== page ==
Filed under: Alabama, In the Studio, Q&A | Tags: 94, Alabama, Beta Pictoris, Birmingham, Bonard Hughins, Boutwell Studios, CMYK, Ellen, Ellen C. Caldwell, Ellen Caldwell, Hughins, NAP, NAP #94
In a time when technology is changing and morphing around us so quickly that we are all in a steady state of flux and perpetual catch-up, Bonard Hughins‘ paintings (NAP #94) offer us a respite.
In his portraits, Hughins mimics the CMYK color process that was used to increase printing speed and efficacy, but in painting it by hand (his process averages a couple of weeks per painting), he also reverses this technological development as if to slow down the rapid pace at which our iPads, iPods, and phones seem to lull us with their siren song…If technology is constantly propelling us to the Land of Two Steps Forward, then Hughins is consciously looking and taking one step back. - Ellen Caldwell, LA Contributor
Filed under: Los Angeles, MFA, Q&A | Tags: Ellen C. Caldwell, Erin Payne, LA, MFA Annual, Payne, Piles
Erin Payne (NAP #93) paints what she terms “piles” – they are piles of jumbled and indefinable fabric and scattered memories. Upon first glance, they reminded me of many fond piles from my own life: blankets abandoned from a childhood fort, wet and sandy towels left at the beach, and the ever-growing laundry that accumulate magically by week’s end. I also saw them as shells of things that once were, but were now abandoned and I was excited to learn more about her process and inspiration. -Ellen C. Caldwell, LA Contributor
Filed under: Art Market, Art World | Tags: Art Collecting, Art Fag City, Art Market, Art.sy, Economy, Greg Allen, Klaus von Nichtssagend Gallery, Sergey Skaterschikov, YBA
[RE-POST] Art Fag City: Market Analyst Sergey Skaterschikov, on “Investment-Quality” Art
and Whether We’re All Going to be Poor.
Sigmar Polke, “Supermarkets” (1976)
“The past few weeks, the stock market has been reeling as concerns about the U.S. and global economy resurface. In an attempt to discover what this means, if anything, for the art world, I asked art market analyst Sergey Skaterschikov for his forecast. Mr. Skaterschikov authored an investment handbook for collectors and an up-to-date investment review that, through market research, aims to function as a credit rating for art.
Skaterschikov pointed to a few trends that emerge in times of economic instability. Firstly, a booming market emerges for “investment-quality” art, or “individuals like Warhol, with significant liquidity.” In particular, Skaterschikov tells me that the future promises repricing of contemporaries of artists like Gerhard Richter, because Richter’s liquidity has been significantly proven. At the same time, emerging artists, the galleries who represent them, and anybody unfortunate enough to be labeled less than “investment-quality” suffer, because, he claims, their middle-class patrons do not make unnecessary purchases….”
Read more at Art Fag City
Filed under: Competitions, NAP News | Tags: 2011, Apply!, August 31, competition, competitions, Deadline, deCordova, DeCordova Sculpture Park and Museum, Dina Deitsch, New American Paintings, Northeast
It’s summer, and time once again to apply to our Northeast Competition if you are an artist residing CT, DE, MA, ME, NH, NJ, NY, PA, RI, & VT. The deadline is Wednesday, August 31 (Midnight EST)! Apply online!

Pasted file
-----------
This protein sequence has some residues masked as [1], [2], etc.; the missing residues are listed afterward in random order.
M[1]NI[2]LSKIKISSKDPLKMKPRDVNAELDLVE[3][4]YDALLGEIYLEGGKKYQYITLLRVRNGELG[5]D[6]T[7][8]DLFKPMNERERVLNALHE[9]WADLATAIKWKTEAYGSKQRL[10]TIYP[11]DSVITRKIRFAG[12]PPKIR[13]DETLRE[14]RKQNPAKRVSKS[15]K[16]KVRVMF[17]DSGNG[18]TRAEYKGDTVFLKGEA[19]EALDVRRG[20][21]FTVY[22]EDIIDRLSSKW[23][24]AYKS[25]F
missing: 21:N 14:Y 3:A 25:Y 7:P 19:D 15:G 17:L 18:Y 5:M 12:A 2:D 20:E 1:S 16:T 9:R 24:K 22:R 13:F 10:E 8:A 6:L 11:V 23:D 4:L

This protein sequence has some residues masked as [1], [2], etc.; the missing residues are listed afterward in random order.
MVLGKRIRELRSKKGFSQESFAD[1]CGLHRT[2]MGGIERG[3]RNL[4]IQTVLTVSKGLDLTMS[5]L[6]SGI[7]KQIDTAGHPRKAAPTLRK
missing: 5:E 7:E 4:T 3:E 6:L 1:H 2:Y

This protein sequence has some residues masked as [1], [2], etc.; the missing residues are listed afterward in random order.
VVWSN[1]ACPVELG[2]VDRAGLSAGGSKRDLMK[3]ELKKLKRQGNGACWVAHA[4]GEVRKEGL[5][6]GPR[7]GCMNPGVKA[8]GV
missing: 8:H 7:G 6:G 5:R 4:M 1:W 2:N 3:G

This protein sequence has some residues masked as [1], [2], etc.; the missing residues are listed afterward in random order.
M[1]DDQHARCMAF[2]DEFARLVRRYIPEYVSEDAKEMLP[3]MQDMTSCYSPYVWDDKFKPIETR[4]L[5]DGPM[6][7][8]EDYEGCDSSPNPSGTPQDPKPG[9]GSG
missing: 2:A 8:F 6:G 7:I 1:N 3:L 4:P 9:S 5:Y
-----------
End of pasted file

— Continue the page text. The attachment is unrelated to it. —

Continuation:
Dina Deitsch, Associate Curator of Contemporary Art at the deCordova Sculpture Park and Musuem, will be jurying what has become one of our most competitive regions.
Artists can now apply online! Simply visit our competition page and follow the instructions. Submitting is easy! Just have four jpegs, less than 1200 pixels at their greatest dimension, and a credit card for the entry fee. Get online and enter by August 31st!
Be sure to check out our recent Q&A with Ms. Deitsch.
Filed under: Art World, By the Book, Features | Tags: 95, Midwest, tim wirth, wirth, wirth motor company
Innovative artists find ways to interact with their fans and come up with witty ways to attract new ones, and Wirth has done that with “Worth Motor Company.” WMC is a clever project, aimed at car lovers that want to artistically capture their treasured vehicles, whether, “New or Old. Fast or Slow. Polished or Demolished. Good or Bad.” Visitors of the site can submit an image and description of a vehicle, and even request to include special items that might make the resulting original painting even more tear-jerking for the current or former holder of the title.
Filed under: Art World, DC | Tags: Chris Martin, Corcoran Gallery of Art, Matthew Smith, Mitchell-Innes & Nash
Chris Martin. ABOVE: Here Comes the Sun…, 2004–2007. Oil on canvas, 143 x 129 inches. Courtesy of the artist and Mitchell-Innes & Nash, New York. Photo: Jason Mandella. BOTTOM: Staring into the Sun… (4→7→11), 2003. Oil on canvas, three parts, 143 x 129 inches each. Courtesy of the artist and Mitchell-Innes & Nash, New York.
It’s easy to see Chris Martin’s interest in outsider art. In fact, it’s often written directly onto his work. A close inspection of the collaged paintings in his monumental installation in the Corcoran Gallery’s atrium yields, among other things, a newspaper clipping noting the death of Purvis Young, arguably the quintessential outsider artist. Other works by Martin, many of them installed in the Corcoran’s rotunda, have textual references to artists who were decidedly insiders but whose works alluded to an outsider’s sensibility — artists like Paul Thek and Alfred Jensen. This second category — the insider with an outsider’s sensibility — is particularly relevant to Chris Martin’s work in Painting Big, on view at the Corcoran Gallery in Washington, D.C. through October 23.
—Matthew Smith, DC Contributor